Daily Dispatch

How a Navy Seal and Chinese Philosopher Can Help You Reach Your Goals

Lao-Tzu, a Chinese philosopher and writer, as well as the creator of Taoism said in his famous work ‘Tao Te Ching’ the following:

“If you want to go far in a decade, you have to go far each year. If you want to go far each year, you have to make sure that you do something significant each day.”

Many of the business and productivity books I have read state that high performers focus on the minutes, not the hours nor days. They focus only on maximizing their output in the next few minutes, which then compounds throughout the day. Working this way ensures that our mind is always present and devoted to our current ask, rather than an augment we had with our spouse earlier that morning, or what we’ll cook later for dinner. Progress always starts on the small scale, our day to day habits, routines, and actives. As Steve Jobs once said:

“In the first 30 years of your life, you make your habits. For the last 30 years of your life, your habits make you.”

I believe making daily progress towards your goals or projects to be the ‘secret’ ingredient many people are missing. One example of this could be this very blog. I write for 1 hour a day and publish it no matter what. Sounds easy right? After a week you’ve got 7 posts, a month 30, and a year 365. 365 posts averaging 500 words each adds up to 182,500. Keeping in mind that an average book is between 60,000 – 80,000 words, I’ve got the potential for three books, from just 1 years work, 1 hour a day at a time.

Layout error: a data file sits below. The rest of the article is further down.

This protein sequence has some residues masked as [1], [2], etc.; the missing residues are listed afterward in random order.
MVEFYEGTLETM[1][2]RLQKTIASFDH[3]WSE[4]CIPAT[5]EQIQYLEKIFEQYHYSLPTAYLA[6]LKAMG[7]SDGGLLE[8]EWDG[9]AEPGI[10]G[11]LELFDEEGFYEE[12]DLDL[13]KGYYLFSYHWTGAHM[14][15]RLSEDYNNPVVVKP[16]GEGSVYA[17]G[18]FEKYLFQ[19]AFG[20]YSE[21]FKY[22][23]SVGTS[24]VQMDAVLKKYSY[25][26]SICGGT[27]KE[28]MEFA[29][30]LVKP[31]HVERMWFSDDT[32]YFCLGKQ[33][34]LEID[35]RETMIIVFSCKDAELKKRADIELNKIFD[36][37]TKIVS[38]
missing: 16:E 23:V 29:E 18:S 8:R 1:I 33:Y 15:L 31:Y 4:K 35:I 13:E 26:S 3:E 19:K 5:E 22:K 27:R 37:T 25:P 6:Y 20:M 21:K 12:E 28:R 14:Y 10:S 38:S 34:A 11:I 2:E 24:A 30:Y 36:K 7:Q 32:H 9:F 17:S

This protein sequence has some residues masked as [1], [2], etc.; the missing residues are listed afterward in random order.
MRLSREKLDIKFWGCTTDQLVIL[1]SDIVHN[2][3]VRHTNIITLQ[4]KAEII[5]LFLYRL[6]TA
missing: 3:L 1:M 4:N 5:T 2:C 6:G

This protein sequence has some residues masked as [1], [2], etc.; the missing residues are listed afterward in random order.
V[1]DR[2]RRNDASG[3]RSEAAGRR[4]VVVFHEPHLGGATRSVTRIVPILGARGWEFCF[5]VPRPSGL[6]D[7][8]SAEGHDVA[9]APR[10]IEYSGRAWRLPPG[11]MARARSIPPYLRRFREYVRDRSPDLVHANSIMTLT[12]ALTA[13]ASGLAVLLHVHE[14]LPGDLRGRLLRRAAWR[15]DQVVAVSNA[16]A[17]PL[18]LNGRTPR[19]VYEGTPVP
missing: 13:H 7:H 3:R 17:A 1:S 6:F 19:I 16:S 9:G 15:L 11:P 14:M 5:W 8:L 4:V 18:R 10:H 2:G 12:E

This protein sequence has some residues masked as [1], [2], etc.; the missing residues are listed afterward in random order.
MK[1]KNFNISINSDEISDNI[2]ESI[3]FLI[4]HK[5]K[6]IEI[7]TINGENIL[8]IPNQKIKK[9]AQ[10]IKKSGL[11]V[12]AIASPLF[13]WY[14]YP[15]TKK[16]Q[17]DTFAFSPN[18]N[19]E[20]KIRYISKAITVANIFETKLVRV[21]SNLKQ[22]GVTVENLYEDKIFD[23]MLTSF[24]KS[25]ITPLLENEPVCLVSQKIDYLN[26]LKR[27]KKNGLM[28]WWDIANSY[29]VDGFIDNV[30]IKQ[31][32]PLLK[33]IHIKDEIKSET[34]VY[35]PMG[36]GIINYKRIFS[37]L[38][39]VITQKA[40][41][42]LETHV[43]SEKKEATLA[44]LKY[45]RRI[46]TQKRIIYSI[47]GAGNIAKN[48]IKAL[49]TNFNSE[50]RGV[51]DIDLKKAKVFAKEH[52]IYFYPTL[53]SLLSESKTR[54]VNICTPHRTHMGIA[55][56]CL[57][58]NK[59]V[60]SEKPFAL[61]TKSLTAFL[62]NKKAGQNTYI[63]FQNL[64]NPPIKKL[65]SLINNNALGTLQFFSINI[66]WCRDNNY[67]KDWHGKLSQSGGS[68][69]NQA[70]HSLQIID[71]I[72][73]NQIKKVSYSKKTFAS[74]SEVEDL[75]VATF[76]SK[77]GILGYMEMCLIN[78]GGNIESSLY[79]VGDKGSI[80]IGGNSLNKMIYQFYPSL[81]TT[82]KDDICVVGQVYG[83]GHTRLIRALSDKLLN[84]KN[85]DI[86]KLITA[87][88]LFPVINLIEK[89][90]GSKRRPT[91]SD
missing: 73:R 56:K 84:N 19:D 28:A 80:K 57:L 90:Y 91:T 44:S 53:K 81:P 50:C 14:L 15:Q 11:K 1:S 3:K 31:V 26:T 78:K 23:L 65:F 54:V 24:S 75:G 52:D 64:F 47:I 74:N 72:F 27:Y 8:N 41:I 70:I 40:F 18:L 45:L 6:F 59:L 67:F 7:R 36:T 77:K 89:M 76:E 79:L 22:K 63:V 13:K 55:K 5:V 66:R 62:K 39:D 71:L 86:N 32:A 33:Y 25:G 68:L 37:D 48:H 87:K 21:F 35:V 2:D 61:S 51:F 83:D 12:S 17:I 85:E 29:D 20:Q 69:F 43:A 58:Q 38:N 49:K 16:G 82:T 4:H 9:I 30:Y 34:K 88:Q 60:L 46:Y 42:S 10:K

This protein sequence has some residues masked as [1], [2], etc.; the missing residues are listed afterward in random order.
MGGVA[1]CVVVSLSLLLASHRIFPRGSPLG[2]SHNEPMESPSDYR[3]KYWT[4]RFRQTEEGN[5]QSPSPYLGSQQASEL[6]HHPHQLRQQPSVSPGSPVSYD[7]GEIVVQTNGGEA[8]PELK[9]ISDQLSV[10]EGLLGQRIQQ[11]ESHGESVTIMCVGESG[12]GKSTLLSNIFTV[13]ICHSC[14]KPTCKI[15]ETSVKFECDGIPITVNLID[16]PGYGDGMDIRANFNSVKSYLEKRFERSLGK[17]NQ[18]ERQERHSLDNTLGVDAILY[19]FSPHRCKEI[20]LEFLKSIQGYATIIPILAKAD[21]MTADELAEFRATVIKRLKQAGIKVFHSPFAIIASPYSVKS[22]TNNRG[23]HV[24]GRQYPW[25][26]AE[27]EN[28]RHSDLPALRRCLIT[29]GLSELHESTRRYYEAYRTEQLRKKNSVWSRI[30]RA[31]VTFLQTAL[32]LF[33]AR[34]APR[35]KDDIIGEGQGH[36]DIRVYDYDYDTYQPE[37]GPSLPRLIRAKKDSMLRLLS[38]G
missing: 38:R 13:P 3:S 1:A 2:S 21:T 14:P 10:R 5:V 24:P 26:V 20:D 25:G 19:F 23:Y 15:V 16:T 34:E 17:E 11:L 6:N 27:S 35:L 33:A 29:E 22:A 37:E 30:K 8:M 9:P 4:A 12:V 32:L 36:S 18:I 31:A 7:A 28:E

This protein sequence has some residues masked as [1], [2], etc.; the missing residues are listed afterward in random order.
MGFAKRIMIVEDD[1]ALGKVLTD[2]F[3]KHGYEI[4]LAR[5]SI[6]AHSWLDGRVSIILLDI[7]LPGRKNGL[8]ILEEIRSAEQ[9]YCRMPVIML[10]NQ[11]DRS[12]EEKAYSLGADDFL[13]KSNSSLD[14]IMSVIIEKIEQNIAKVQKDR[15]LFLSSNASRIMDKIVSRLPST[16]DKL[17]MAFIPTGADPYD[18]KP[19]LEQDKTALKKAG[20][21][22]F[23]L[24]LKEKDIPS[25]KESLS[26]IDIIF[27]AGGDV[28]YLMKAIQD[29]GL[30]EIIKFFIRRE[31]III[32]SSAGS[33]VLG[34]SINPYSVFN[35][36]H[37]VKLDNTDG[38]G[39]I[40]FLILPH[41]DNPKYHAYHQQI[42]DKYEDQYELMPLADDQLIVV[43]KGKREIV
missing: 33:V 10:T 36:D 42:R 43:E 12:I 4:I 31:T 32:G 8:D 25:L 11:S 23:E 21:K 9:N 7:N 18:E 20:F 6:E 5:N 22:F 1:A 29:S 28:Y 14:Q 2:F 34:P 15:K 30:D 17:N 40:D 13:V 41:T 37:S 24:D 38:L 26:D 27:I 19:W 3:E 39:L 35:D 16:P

Jocko Willink mentioned this in a recent interview with Success Magazine. Jocko Willink is a retired United States Navy Seal, commander of Seal Team Three’s Task Unit Bruiser during the Battle of Ramadi. He has since founded a leadership consulting firm, wrote three best selling books and started the hit podcast ‘Jocko Podcast’.

His motto?

“Discipline equals freedom.”

Jocko writes for one hour a day, 1000 words a time, and after three months he’s got a book.

Whatever your goal is, break it down into daily targets. Once you’ve got your daily targets, you build habits around them and then protect your schedule with your life. This constant progress will also build momentum, much like a snowball rolling down a snow-covered hill, building up both speed and size the further it gets.

Jerry Seinfeld, most famous for playing himself in the sitcom Seinfeld has a productivity hack that I believe can help with this.

You’ll need a physical wall calendar and a red magic marker.

It goes like this: For every day, you work on your project or make some kind of progress towards your goals, you put a big red X over that day. After a few days, you’ll have a chain. Just keep at it, and the chain will grow longer every day. You’ll like seeing that chain, especially when you get a few weeks under your belt. Your only job next is not to break the chain.

“Don’t break the chain.”

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